This biography hints at some possible reasons for Longfellow’s fascination with the hidden and obscured, such as his commitment to translation, and it also reveals a number of other ways in which his printed poems worked like icebergs: small blocks of text that emerged from the blank space of the page while hinting at much larger concerns under the surface. These include Longfellow’s methods of composition, which created paper trails of notes and drafts, and also the role played by his second wife Frances in helping him assemble works like The Poets and Poetry of Europe (1845), the first anthology of its kind to be published in America and further evidence of Longfellow’s conviction that lines of poetry should be viewed as bridges rather than barriers, forever reaching out for new human connections.
But as the title of this biography suggests, not every poem could find what it was looking for. In 1861, Longfellow’s wife died shortly after a horrible household accident in which her dress caught fire, and he was unable to smother the flames in time to save her. His own hands and face were so badly burned he was unable to attend her funeral, and the trademark bushy beard he later grew was partly an attempt to hide his visible scars. Yet the memory of his wife remained an open wound, and in a sonnet entitled “The Cross of Snow”, found among his papers after his death, he tried to put it into words. The inspiration for this poem was probably a comment from a mourner who expressed the hope that after his bereavement Longfellow would be able to “bear his cross”. His brother Samuel reported Longfellow’s response: “Bear the cross, yes; but what if one is stretched upon it!” Written eighteen years later, “The Cross of Snow” gave this feeling a permanent literary shape:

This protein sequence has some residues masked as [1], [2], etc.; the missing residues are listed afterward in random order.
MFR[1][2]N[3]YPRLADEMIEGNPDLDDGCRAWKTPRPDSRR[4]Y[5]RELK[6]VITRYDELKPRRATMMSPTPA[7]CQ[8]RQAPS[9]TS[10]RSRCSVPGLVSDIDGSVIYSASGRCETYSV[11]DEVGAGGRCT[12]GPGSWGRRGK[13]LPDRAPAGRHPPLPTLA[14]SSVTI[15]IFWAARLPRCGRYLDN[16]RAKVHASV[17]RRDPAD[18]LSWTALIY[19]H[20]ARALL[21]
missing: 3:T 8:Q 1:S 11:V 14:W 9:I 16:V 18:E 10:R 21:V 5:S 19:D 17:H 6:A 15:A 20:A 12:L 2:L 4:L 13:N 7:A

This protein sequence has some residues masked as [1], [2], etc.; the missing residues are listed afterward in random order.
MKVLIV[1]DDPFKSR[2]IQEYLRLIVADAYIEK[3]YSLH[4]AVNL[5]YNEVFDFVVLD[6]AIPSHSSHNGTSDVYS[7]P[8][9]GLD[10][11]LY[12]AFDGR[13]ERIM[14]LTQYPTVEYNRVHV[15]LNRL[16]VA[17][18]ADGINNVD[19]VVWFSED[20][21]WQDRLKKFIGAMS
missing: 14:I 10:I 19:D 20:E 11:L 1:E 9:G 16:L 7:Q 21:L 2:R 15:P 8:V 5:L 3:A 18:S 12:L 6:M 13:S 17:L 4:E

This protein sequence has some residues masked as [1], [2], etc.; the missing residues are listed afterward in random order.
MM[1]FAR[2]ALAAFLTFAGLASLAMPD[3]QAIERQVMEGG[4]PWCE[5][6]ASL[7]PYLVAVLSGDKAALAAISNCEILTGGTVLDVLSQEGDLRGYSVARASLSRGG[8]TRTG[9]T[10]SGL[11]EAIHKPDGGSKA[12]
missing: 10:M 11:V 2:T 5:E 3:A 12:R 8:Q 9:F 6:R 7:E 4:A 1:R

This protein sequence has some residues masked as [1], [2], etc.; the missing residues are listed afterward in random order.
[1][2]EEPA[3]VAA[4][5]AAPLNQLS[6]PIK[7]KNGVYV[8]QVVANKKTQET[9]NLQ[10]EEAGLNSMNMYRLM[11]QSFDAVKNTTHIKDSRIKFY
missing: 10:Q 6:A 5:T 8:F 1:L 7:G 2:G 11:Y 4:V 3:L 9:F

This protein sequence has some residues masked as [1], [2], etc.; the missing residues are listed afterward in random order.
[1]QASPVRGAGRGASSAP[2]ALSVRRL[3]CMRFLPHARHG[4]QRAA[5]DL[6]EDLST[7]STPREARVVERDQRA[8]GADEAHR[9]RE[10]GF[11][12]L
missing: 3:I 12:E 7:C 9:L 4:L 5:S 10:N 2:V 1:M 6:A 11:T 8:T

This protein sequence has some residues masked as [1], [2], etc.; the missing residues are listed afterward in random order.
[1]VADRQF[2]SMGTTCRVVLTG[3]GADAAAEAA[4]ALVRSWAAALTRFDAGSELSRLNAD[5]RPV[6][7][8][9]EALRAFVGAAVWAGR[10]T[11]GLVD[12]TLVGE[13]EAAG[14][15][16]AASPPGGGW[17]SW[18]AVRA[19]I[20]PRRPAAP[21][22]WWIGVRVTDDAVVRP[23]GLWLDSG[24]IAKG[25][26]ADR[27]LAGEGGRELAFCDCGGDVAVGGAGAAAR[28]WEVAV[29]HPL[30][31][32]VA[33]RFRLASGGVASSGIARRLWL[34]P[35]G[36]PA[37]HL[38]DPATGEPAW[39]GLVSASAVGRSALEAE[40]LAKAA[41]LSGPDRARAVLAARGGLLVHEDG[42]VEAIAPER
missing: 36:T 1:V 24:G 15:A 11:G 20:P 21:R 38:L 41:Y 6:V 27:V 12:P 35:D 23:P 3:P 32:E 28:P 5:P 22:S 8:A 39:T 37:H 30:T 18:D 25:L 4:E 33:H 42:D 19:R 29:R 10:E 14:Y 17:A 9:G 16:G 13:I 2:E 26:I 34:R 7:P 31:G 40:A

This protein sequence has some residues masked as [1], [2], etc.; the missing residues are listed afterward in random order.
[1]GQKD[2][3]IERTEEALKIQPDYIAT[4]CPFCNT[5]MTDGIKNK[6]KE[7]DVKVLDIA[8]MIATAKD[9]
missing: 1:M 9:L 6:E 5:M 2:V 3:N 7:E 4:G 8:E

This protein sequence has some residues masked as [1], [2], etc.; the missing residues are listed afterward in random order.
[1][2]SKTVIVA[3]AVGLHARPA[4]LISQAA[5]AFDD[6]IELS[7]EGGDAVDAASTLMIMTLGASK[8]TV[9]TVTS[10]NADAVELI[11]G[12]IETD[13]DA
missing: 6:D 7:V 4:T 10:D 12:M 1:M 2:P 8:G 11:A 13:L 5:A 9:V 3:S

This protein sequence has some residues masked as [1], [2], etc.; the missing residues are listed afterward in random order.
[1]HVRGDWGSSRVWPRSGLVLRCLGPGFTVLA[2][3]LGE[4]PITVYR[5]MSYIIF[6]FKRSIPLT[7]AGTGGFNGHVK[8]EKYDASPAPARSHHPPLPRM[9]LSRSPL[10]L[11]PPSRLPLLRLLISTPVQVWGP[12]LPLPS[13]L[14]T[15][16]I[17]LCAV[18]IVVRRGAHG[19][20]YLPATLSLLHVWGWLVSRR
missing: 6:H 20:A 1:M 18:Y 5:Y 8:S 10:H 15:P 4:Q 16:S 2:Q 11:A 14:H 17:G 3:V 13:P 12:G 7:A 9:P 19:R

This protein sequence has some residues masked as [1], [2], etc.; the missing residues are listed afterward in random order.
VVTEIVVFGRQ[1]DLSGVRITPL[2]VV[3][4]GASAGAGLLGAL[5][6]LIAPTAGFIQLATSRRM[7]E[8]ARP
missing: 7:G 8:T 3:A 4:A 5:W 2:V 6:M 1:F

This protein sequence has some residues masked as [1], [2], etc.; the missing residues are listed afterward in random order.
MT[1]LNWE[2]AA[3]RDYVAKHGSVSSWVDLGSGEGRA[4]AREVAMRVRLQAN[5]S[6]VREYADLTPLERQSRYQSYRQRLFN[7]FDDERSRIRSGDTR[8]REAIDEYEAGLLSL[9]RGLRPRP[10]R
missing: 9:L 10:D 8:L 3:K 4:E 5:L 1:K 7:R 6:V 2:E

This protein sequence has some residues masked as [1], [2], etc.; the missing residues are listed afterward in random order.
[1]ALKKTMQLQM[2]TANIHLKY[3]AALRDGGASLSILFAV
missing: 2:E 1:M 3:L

There is a mountain in the distant West
That, sun-defying, in its deep ravines
Displays a cross of snow upon its side.
Such is the cross I wear upon my breast
These eighteen years, through all the changing scenes
And seasons, changeless since the day she died.
In his Table-Talk (1857), Longfellow had pointed out that “Some sorrows are but footprints in the snow, which the genial sun effaces”, but in this unpublished poem he offered a chastening alternative. Some sorrows were as deep and lasting as permafrost.
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'Often his verse resembles a well-mannered imitation of something far more powerful, like karaoke Tennyson' https://t.co/oBgGGxKlnC
— The TLS (@TheTLS) March 5, 2021